Case # 1855-KM09

November 5, 1855

LAWRENCE – Infamous Murder.  A villainous murder was perpetrated on Wednesday, the 5th inst., upon Thomas W. Barber, lately from Preble Co., Ohio.  As near as we can learn, the circumstances are as follows:

Mr. Barber, in company with his brother and another person were returning home on horseback from Lawrence, where they had been assisting us in our preparations for defense.  Their road homeward parted from the California road about four miles west of Lawrence.  Immediately after leaving the main road they saw two men, said to be Clark, Pottawatomie Indian Agent, and a Burns, of Weston, coming down a road on the opposite side of the main one, and bearing across the prairie to meet them.  Apprehending no danger from these men, Mr. Barber and his company made no effort to evade them.  Clark and Burns rode up and called them to halt, and began to question them upon their principles.  They acknowledged that they were Free State men, that they had been to Lawrence, and avowed their determination to fight in case of an attack upon the town.  Clark then ordered them to give up their arms and march as prisoners to the Missouri camp.  They refused to comply, when Clark drew his revolver and shot Barber, the ball passing through his side a little below the heart.  Several shots were then exchanged on both sides, but without any effect.  Barber and his party at the same time riding as fast as possible toward home, and Clark and Burns pursuing.  After they had gone two or three hundred yards Mr. Barber called to his brother and said that he was shot and badly wounded.  His brother supported him for some distance on his horse when he fell off dead.  When his comrades perceived that life was extinct, seeing a company of horsemen whom they had met before the difficulty, coming over the prairie, and supposing them also to be in pursuit of them, they rode off towards their homes as fast as possible.

The murdered man was of the highest respectability and universally esteemed by all who knew him.  He was an ardent Free State man, and had enlisted in a company for the defense of life and property against a foreign mob who were camped in our midst and threatening to murder us and destroy our property.  This was the head and front of his offending; and for this he was shot down in cold blood, though he himself was totally unarmed.  A more villainous and unprovoked murder we have not heard of in the Territory.

We are informed that Clark openly avows the murder and boasts that he and Burns “came in contact with 3 Free Soilers, and that he sent one of them home to his winter quarters.”  We have not learned whether the officials who are so stringent in the execution of the law when Free State men are involved have taken any steps for the apprehension of the villains: but we feel confident that they will not be so urgent in the enforcement of the laws as in the late case of Mr. Branson.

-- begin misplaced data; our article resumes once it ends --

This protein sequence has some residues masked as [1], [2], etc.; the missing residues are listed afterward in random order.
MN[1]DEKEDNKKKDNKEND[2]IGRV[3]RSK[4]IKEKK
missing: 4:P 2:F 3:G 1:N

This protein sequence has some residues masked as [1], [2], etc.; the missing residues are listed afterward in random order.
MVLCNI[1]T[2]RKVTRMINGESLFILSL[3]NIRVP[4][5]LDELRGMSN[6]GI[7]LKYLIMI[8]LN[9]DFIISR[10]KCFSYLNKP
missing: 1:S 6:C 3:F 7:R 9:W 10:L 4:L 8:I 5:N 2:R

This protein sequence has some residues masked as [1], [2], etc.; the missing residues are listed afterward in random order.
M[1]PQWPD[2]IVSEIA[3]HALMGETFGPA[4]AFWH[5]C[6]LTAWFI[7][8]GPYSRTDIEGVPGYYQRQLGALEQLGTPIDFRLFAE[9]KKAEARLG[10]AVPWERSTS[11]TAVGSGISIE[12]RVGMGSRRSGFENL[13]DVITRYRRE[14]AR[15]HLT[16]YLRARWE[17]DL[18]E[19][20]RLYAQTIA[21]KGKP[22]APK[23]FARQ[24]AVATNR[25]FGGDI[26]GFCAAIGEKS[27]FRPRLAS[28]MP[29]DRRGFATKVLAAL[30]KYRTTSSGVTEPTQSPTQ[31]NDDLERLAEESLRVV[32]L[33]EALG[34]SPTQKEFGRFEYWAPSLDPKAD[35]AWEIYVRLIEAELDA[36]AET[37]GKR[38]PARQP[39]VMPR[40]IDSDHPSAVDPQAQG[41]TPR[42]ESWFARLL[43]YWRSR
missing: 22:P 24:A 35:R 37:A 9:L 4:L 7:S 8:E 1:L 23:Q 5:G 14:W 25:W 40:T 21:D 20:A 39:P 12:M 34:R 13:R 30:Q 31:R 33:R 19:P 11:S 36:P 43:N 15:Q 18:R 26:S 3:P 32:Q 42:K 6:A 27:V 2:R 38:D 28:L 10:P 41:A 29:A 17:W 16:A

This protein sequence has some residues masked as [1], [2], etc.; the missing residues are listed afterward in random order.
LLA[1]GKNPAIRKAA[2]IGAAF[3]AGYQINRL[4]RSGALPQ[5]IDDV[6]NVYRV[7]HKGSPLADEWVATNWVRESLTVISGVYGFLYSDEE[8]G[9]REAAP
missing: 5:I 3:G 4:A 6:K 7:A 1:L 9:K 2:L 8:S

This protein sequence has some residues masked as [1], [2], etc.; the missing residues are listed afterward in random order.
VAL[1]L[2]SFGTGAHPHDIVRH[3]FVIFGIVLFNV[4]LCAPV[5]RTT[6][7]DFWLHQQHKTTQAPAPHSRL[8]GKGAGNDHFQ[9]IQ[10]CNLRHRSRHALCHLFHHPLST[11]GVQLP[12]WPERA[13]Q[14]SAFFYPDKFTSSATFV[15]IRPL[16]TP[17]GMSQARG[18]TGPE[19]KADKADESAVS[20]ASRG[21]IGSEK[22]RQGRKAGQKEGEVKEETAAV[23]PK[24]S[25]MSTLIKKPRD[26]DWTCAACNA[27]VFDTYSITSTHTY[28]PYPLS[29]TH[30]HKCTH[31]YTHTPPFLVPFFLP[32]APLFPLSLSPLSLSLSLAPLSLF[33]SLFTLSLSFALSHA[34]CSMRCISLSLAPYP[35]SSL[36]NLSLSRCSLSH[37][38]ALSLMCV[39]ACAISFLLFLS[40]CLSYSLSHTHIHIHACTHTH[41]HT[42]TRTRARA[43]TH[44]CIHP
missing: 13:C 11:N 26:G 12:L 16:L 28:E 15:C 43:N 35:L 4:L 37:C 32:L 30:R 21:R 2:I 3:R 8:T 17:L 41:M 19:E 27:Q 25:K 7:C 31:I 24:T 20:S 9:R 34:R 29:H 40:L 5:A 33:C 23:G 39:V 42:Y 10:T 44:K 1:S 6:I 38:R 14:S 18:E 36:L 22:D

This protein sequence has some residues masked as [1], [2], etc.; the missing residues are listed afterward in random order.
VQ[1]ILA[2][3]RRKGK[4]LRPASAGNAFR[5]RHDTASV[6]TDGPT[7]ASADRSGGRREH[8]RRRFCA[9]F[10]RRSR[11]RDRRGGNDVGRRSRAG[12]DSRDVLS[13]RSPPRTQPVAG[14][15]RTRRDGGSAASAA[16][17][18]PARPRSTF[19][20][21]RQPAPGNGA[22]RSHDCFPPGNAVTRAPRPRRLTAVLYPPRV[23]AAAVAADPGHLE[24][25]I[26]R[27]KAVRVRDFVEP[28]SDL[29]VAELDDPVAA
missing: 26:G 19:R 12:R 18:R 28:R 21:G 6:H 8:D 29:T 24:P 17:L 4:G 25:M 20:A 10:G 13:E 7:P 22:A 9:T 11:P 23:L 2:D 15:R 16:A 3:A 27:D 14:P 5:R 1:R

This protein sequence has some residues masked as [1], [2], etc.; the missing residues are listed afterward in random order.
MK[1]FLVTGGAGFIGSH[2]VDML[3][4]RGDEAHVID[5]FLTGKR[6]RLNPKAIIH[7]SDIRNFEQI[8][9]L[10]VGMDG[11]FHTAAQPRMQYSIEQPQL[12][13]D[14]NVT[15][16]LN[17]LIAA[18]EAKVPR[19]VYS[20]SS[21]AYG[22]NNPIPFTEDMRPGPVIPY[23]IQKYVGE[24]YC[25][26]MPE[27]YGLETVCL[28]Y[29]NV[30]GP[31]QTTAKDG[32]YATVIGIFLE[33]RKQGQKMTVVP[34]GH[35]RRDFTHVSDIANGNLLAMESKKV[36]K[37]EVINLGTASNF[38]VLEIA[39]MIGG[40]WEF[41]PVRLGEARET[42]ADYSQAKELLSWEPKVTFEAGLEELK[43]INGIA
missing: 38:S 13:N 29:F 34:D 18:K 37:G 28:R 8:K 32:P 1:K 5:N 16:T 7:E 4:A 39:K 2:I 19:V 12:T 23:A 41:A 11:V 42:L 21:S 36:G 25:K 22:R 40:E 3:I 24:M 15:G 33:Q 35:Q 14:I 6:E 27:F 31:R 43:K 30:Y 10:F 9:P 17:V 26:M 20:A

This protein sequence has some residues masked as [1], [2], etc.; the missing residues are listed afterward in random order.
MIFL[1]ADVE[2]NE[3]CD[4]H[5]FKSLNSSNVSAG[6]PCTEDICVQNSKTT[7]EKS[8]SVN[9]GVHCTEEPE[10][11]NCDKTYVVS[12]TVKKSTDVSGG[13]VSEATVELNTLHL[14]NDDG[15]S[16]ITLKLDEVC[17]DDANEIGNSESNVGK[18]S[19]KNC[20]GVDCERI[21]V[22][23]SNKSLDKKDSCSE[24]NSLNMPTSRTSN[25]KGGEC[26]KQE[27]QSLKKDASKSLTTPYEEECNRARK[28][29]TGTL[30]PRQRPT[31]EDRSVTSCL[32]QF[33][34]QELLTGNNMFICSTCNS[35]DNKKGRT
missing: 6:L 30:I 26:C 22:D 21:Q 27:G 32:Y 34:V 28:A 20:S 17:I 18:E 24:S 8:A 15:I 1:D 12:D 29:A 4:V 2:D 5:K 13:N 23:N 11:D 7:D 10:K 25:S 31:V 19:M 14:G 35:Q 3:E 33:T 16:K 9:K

We hope that rigid justice will overtake these villains, we care not at whose hand it is dispensed, so that it may prevent the recurrence of many of those scenes that are fast meriting for Kansas the title of the “dark and bloody ground.”  The Kansas Free State, Lawrence, Kansas.  Monday, December 3, 1855. (c) Transcribed by Darren McMannis for Prairie Tales Media.

LAWRENCE – The Early Martyrs Of Kansas.  Thomas W. Barber.  Mr. Barber was also from Ohio, and was brutally murdered by a party of United States officials in the pro-slavery ring, near close of the siege.  He had made his home and began farming operations about 7 miles west of the city.  He, with a brother, Robert F. Barber and a neighbor, Thomas M. Pierson had rallied for the defense of Lawrence.  The 3 patriots were on their way home when they were met by a party of ruffian officials, by one of whom Barber, unarmed and unresisting, was shot dead.

The writer was present in a room of the first Free State Hotel, in which the corpse of the murdered man was laid out, when the half distracted widow was led in to behold the overwhelming sight.  Never, while life lasts, can he forget the distressing scene.  In an adjoining room, at the same time, a council was in session between the representatives of the two parties in the strife – or rather the United States official, by whose abused sanction the ruffian band of our besiegers and murderers had been assembled.  The cold blood of Barber sealed the discomfiture and ever memorable disgrace of our enemies.

Over the graves of Dow and Barber may the green grass never fail to grow in luxuriant beauty, nor a grateful people forget to scatter their floral tributes, as from year to year they gather to refresh their love of country and reverential honor for the men who proved true in the times that tried men’s souls.  The Kansas Weekly Tribune, Lawrence, Kansas.  Wednesday, June 8, 1870. (c) Transcribed by Darren McMannis for Prairie Tales Media.